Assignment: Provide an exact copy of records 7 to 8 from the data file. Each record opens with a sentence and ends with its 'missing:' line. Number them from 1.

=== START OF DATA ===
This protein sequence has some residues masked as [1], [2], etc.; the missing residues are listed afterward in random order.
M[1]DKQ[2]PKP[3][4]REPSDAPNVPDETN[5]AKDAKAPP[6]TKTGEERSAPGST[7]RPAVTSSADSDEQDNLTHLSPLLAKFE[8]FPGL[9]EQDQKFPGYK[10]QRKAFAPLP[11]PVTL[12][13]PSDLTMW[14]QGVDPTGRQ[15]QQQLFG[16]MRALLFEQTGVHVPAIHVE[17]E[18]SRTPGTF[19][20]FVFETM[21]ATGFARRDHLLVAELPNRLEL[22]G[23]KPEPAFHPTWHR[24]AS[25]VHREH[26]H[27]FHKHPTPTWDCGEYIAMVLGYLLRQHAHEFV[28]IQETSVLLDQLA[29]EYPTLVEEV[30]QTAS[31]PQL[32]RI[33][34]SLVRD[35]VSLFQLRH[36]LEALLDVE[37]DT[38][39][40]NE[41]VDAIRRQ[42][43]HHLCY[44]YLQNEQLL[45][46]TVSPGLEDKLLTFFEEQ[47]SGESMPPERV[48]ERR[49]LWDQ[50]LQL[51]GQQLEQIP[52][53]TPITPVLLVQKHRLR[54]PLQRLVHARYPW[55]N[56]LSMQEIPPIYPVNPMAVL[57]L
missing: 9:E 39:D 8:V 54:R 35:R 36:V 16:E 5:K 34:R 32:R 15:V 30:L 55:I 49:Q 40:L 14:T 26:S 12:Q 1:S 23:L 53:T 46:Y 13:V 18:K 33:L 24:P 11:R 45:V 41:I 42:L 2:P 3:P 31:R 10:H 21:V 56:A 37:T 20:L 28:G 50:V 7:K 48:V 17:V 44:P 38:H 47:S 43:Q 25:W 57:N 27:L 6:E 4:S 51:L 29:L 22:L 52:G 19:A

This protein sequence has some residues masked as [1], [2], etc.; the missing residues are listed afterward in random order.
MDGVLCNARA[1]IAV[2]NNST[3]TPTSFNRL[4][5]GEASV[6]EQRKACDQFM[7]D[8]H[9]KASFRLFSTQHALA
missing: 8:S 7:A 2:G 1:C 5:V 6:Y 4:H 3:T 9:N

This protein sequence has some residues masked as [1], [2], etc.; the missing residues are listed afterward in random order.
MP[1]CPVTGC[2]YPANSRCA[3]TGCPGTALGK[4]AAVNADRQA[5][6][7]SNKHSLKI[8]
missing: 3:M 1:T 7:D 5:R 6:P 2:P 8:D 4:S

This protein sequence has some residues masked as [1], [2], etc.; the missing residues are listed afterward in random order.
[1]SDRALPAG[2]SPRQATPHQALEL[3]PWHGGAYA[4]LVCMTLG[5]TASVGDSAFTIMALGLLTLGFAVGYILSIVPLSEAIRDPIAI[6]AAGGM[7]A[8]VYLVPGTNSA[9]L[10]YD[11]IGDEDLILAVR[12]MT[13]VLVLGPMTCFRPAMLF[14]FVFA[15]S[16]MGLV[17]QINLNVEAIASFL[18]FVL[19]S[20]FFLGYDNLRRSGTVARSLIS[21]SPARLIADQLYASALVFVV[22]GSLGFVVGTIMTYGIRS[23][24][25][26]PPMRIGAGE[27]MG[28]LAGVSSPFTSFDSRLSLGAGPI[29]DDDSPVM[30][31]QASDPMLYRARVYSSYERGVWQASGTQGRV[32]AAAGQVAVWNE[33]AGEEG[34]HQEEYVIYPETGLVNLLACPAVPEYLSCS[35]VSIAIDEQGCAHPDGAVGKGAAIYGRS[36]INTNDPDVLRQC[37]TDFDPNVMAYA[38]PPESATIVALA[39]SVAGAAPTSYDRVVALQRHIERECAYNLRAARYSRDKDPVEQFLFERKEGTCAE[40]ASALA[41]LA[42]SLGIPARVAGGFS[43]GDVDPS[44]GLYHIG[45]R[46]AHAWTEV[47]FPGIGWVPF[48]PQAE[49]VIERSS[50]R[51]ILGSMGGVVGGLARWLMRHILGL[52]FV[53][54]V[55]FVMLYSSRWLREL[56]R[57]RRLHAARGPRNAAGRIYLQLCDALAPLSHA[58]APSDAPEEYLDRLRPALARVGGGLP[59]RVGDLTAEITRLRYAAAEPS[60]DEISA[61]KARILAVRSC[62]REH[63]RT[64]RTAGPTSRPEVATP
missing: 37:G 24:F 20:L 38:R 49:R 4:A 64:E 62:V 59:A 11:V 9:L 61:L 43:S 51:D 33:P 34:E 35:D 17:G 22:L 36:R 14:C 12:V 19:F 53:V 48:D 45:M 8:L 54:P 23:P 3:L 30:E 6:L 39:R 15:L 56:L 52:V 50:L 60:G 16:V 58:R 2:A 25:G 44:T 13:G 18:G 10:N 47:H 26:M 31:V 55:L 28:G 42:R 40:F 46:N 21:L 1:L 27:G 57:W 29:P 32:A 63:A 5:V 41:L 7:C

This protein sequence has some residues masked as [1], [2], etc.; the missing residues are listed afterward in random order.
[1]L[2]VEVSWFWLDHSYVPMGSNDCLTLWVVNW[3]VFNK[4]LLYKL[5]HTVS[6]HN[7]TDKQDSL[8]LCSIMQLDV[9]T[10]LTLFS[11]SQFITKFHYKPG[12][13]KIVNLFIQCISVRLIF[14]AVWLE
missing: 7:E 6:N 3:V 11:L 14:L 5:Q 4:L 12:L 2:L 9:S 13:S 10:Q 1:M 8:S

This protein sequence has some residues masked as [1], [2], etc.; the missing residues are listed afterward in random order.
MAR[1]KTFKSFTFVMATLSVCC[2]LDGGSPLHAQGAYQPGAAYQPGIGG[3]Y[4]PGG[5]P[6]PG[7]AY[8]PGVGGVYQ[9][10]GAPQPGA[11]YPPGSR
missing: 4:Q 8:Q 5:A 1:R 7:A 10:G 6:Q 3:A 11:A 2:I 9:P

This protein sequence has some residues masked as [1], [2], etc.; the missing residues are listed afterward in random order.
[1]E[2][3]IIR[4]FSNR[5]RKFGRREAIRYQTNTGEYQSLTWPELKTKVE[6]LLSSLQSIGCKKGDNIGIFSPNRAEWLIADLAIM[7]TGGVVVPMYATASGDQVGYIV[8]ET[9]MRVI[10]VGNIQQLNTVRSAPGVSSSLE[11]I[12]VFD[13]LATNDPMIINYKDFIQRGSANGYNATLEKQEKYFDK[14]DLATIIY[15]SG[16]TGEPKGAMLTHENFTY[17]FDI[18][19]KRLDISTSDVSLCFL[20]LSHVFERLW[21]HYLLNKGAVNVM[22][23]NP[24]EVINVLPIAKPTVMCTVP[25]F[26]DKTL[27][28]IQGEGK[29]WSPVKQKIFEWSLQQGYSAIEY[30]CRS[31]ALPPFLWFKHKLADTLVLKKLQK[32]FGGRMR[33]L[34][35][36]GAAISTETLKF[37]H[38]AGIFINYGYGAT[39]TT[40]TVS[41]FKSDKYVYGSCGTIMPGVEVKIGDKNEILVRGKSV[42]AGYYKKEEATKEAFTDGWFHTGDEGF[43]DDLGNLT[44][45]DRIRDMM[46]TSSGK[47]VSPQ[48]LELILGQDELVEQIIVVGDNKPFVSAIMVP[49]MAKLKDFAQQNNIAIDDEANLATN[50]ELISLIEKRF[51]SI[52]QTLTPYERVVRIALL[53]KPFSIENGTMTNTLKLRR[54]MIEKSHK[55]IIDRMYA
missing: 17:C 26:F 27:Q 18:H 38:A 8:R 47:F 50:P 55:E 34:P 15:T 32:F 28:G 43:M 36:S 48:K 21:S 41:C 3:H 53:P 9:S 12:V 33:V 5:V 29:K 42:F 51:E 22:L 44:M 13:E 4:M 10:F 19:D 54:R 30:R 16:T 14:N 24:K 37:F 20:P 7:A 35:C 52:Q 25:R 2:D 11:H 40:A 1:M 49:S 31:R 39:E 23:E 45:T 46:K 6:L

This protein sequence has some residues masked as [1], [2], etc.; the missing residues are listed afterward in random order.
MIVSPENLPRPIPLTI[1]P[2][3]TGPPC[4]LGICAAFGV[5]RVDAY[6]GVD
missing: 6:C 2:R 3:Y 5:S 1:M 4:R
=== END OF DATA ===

This protein sequence has some residues masked as [1], [2], etc.; the missing residues are listed afterward in random order.
[1]E[2][3]IIR[4]FSNR[5]RKFGRREAIRYQTNTGEYQSLTWPELKTKVE[6]LLSSLQSIGCKKGDNIGIFSPNRAEWLIADLAIM[7]TGGVVVPMYATASGDQVGYIV[8]ET[9]MRVI[10]VGNIQQLNTVRSAPGVSSSLE[11]I[12]VFD[13]LATNDPMIINYKDFIQRGSANGYNATLEKQEKYFDK[14]DLATIIY[15]SG[16]TGEPKGAMLTHENFTY[17]FDI[18][19]KRLDISTSDVSLCFL[20]LSHVFERLW[21]HYLLNKGAVNVM[22][23]NP[24]EVINVLPIAKPTVMCTVP[25]F[26]DKTL[27][28]IQGEGK[29]WSPVKQKIFEWSLQQGYSAIEY[30]CRS[31]ALPPFLWFKHKLADTLVLKKLQK[32]FGGRMR[33]L[34][35][36]GAAISTETLKF[37]H[38]AGIFINYGYGAT[39]TT[40]TVS[41]FKSDKYVYGSCGTIMPGVEVKIGDKNEILVRGKSV[42]AGYYKKEEATKEAFTDGWFHTGDEGF[43]DDLGNLT[44][45]DRIRDMM[46]TSSGK[47]VSPQ[48]LELILGQDELVEQIIVVGDNKPFVSAIMVP[49]MAKLKDFAQQNNIAIDDEANLATN[50]ELISLIEKRF[51]SI[52]QTLTPYERVVRIALL[53]KPFSIENGTMTNTLKLRR[54]MIEKSHK[55]IIDRMYA
missing: 17:C 26:F 27:Q 18:H 38:A 8:R 47:F 50:P 55:E 34:P 15:T 32:F 28:G 43:M 36:S 48:K 21:S 41:C 3:H 53:P 9:S 12:V 33:V 5:V 29:K 42:F 51:E 22:L 44:M 13:E 4:M 10:F 19:D 54:R 30:R 16:T 14:N 24:K 37:F 20:P 7:A 35:C 52:Q 25:R 2:D 11:H 40:A 1:M 49:S 31:R 39:E 23:E 45:T 46:K 6:L

This protein sequence has some residues masked as [1], [2], etc.; the missing residues are listed afterward in random order.
MIVSPENLPRPIPLTI[1]P[2][3]TGPPC[4]LGICAAFGV[5]RVDAY[6]GVD
missing: 6:C 2:R 3:Y 5:S 1:M 4:R